Monday, January 04, 2010

Moray and My Last Days in Peru

The latest installment of my month in South America.

I last left off while enjoying the view from the top of Inca ruins in Ollaytantambo. I trod back down the numerous stone stairs and explored a bit more of the city below. The patchwork of souvenir stands looked pretty basic from above with rusted metal coverings exposed to the sky, but on ground level there was some fun stuff to look at.

Its funny because I love markets to death, but I don't ever buy very much. For me, it's the colors and sounds, the fast paced atmosphere, and the people watching that necessitates a trip to the market.

I was very tempted to pick up one of these dancing terrorist clown masks, but I knew there was no possible way I would ever wear it in public.

My least favorite souvenir from the trip. The bites weren't from mosquitoes because whatever it was left an open wound that then scabbed up. Not only did it look awful but it was quite scratchy.

Here I walked into an amusing scene. Someone apparently saw a big fish swimming through some sort of a drainage ditch. A group of locals was very interested in catching this fish, but the little guy was too smart so he stopped swimming while in a part of the ditch that was covered by pavement. With 5-8 people excitedly talking about the fish and holding a bucket or something to catch it in, a little girl threw rocks into the large ditch opening to scare the fish towards the waiting group. It was great entertainment.

Ollantaytambo was the starting point of the most interesting little journey of my time in Peru. If I had been alone, I most definitely would have simply hired a ride from one of the many cabbies constantly harassing me. Angelica's Spanish ability really shined at this point. She asked around and got us a ride on the public transportation of the area, a cramped little van.

This was super cool. Until this point I was in places that, while interesting, were pretty usual places for tourists to go. Here we rode on several little buses and vans to get to our destination, and it really started to feel like an adventure. There were no other tourists around, and a ride cost (if I recall correctly) like 25 cents. I love sort of seeing a small peak in the lives of average people from other places, and this was it.

It was funny, because I had only been out of Japan less than a month. In Japan, I experienced many instances where locals would avoid sitting next to "foreigners" on the train. In Peru it was pretty close to the opposite. Maybe it was my imagination, but it seemed like people I met on my little expedition here had no issue squeezing into the seat next to me. One person on a jam-packed bus was practically sitting on my lap.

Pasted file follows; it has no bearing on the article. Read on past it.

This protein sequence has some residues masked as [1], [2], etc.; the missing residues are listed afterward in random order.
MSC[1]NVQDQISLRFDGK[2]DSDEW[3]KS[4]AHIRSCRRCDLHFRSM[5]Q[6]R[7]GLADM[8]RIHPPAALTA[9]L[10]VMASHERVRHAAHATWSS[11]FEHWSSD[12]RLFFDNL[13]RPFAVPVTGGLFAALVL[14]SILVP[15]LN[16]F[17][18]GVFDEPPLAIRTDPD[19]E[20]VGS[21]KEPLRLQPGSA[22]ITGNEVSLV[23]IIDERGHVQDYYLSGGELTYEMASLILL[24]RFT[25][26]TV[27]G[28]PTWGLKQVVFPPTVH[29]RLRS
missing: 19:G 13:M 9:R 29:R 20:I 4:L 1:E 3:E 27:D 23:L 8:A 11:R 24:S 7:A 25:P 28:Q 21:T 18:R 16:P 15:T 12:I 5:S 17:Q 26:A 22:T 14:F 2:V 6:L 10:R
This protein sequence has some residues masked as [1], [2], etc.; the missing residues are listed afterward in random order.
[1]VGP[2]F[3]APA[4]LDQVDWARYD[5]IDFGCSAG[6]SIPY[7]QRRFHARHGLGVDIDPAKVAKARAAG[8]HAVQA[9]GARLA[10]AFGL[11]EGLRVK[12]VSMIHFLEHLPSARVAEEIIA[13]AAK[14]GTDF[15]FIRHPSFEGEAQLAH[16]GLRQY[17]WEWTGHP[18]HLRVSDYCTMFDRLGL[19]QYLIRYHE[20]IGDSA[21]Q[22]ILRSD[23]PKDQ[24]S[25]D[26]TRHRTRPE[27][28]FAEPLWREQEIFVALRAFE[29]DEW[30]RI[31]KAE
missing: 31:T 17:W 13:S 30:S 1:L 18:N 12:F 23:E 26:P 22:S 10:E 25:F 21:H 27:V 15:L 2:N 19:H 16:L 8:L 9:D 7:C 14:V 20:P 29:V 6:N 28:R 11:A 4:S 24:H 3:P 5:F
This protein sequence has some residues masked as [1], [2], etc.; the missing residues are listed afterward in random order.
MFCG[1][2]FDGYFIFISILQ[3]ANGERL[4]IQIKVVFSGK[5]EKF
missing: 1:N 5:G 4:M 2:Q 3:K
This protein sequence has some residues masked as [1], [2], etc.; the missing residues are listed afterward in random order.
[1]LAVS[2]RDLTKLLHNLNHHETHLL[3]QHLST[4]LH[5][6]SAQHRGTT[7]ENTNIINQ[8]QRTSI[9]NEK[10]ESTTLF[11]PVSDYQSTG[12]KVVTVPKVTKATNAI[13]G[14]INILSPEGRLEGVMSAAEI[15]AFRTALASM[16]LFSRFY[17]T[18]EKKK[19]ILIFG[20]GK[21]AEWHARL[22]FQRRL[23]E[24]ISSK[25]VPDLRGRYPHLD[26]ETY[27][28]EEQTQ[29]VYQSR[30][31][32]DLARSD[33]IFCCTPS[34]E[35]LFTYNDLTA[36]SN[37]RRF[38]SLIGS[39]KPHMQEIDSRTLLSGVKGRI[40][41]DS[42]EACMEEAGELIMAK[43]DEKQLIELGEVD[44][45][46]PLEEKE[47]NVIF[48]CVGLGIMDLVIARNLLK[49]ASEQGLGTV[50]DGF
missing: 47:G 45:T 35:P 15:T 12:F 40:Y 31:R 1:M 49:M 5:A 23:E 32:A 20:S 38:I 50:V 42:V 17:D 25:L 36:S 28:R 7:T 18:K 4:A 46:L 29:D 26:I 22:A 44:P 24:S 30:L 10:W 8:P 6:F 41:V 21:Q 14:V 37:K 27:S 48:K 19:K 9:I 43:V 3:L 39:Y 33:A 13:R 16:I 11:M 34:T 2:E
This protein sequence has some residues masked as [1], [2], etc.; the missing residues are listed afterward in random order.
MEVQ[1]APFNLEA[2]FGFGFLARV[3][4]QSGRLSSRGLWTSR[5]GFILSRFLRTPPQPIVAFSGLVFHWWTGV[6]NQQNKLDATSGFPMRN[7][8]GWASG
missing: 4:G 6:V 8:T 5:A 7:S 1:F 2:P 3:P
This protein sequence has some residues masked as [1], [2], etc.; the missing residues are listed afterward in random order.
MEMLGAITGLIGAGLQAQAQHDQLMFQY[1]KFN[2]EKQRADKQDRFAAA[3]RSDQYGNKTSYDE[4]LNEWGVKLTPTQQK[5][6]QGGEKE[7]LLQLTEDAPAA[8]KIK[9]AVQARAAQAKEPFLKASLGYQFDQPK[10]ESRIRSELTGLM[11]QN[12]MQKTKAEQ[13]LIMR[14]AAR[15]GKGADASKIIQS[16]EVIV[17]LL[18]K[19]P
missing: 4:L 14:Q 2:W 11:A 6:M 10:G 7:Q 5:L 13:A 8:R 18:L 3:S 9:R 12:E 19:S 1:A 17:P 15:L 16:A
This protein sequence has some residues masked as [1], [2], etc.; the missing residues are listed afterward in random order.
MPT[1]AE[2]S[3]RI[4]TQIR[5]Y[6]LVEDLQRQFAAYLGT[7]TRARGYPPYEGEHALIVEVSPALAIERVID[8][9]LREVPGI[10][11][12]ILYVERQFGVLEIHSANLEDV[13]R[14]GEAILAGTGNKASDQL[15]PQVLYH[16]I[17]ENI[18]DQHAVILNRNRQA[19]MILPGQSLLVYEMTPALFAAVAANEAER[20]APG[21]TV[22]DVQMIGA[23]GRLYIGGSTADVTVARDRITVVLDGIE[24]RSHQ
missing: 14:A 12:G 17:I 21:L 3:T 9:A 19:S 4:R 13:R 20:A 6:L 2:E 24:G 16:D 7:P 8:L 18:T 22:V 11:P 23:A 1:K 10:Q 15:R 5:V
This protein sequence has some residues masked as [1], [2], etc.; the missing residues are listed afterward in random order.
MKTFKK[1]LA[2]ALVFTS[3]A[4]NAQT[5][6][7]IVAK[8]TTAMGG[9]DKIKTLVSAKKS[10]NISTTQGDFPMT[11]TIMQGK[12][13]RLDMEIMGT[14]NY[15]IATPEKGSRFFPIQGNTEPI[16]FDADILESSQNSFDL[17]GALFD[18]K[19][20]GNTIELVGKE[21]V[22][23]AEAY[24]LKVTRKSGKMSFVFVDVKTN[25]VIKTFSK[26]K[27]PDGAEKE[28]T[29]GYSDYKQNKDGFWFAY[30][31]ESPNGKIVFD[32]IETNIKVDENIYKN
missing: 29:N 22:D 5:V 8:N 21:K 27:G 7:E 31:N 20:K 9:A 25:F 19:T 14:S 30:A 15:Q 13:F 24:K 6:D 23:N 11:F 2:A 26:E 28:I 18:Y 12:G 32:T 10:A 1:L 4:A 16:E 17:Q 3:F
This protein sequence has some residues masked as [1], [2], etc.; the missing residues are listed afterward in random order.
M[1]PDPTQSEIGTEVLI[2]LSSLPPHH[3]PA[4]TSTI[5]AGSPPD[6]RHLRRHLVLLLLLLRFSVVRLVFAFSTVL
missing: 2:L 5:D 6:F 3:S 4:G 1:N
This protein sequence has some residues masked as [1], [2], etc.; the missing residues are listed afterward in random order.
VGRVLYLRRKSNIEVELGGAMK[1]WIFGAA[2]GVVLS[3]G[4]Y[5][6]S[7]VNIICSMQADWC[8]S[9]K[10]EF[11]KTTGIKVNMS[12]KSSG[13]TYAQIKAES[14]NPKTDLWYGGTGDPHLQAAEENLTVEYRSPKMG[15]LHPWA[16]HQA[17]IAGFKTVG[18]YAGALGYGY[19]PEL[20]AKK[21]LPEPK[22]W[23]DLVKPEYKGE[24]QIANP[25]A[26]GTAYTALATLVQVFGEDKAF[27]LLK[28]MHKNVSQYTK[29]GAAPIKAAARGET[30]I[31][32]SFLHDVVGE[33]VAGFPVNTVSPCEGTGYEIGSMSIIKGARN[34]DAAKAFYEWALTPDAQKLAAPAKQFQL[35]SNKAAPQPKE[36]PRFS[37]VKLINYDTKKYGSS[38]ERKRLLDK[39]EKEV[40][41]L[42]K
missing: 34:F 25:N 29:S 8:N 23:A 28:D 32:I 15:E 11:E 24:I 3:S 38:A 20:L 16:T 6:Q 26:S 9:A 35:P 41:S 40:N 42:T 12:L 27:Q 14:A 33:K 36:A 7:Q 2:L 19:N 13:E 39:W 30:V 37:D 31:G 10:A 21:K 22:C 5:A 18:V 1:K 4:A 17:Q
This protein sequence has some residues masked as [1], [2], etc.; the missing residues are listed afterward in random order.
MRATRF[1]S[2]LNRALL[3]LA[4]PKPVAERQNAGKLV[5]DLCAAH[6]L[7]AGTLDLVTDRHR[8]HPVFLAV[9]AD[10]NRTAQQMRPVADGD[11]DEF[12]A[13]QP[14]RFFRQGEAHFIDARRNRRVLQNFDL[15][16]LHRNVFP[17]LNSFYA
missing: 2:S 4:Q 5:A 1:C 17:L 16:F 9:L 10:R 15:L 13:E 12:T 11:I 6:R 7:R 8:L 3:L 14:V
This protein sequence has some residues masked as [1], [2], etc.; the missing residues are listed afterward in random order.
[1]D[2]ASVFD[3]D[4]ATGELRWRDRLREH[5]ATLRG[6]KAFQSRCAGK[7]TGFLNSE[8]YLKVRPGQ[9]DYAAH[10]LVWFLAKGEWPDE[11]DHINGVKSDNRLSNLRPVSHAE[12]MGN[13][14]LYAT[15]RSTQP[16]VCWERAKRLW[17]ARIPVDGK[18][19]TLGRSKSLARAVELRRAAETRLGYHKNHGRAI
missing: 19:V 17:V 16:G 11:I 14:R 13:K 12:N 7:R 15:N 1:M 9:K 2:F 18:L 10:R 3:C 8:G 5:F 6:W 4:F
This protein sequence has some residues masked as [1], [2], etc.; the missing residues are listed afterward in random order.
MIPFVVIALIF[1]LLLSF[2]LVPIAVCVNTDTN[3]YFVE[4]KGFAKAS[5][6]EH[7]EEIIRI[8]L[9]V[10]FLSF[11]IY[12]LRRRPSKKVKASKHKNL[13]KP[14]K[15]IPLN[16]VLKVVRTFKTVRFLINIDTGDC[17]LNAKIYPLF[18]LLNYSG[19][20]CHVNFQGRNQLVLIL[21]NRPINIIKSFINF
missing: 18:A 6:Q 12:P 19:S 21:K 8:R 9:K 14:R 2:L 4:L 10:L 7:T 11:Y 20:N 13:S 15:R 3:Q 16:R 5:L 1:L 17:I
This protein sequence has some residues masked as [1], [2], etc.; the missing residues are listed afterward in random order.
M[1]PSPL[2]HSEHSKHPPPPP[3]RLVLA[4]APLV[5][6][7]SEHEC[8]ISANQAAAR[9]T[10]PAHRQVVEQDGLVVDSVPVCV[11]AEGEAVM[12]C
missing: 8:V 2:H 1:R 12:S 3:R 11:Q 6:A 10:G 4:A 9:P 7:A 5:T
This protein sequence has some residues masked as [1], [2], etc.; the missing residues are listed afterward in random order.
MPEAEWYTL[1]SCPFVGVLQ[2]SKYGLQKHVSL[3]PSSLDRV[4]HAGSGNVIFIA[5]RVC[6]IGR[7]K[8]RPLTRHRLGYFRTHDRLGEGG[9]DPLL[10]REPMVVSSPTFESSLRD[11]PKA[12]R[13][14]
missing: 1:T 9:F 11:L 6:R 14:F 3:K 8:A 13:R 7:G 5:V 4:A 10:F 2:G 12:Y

One time I will never forget was sitting next to an older man with a worn face. He talked to me in high speed Spanish until the van came to his stop. I understood maybe one out of 50 words that he said, but that didn't seem to bother him. He would pause, I would say something so painfully basic like "Do you live in Cusco?", and he would start back up again, probably giving some philosophical excellent answer to my question. Angelica, who had previously interjected in moments like this, didn't say a word. I'm sure she was laughing to herself.

Our game of musical vans brought us to this little bus station. I bought a Gatorade from a couple of very cute kids running a snack stall. They were very good salesmen.

Many of the sodas sold in Peru still use returnable bottles. These dead soldiers are a couple of my favorites, Fanta and Inca Kola, which is a fruity Peruvian soda.

This Gran Mustafa chocolate covered marshmallow bar is made by the Peruvian candy company Winter's. I think it's interesting that although Colombia and Peru border each other and are both small relative to the US, their candy, beer, and snack selection seemed like it didn't overlap much at all. There were certain industries that felt pretty nationalistic down there, but whether that is due to consumer preference or some sort of government intervention I don't know.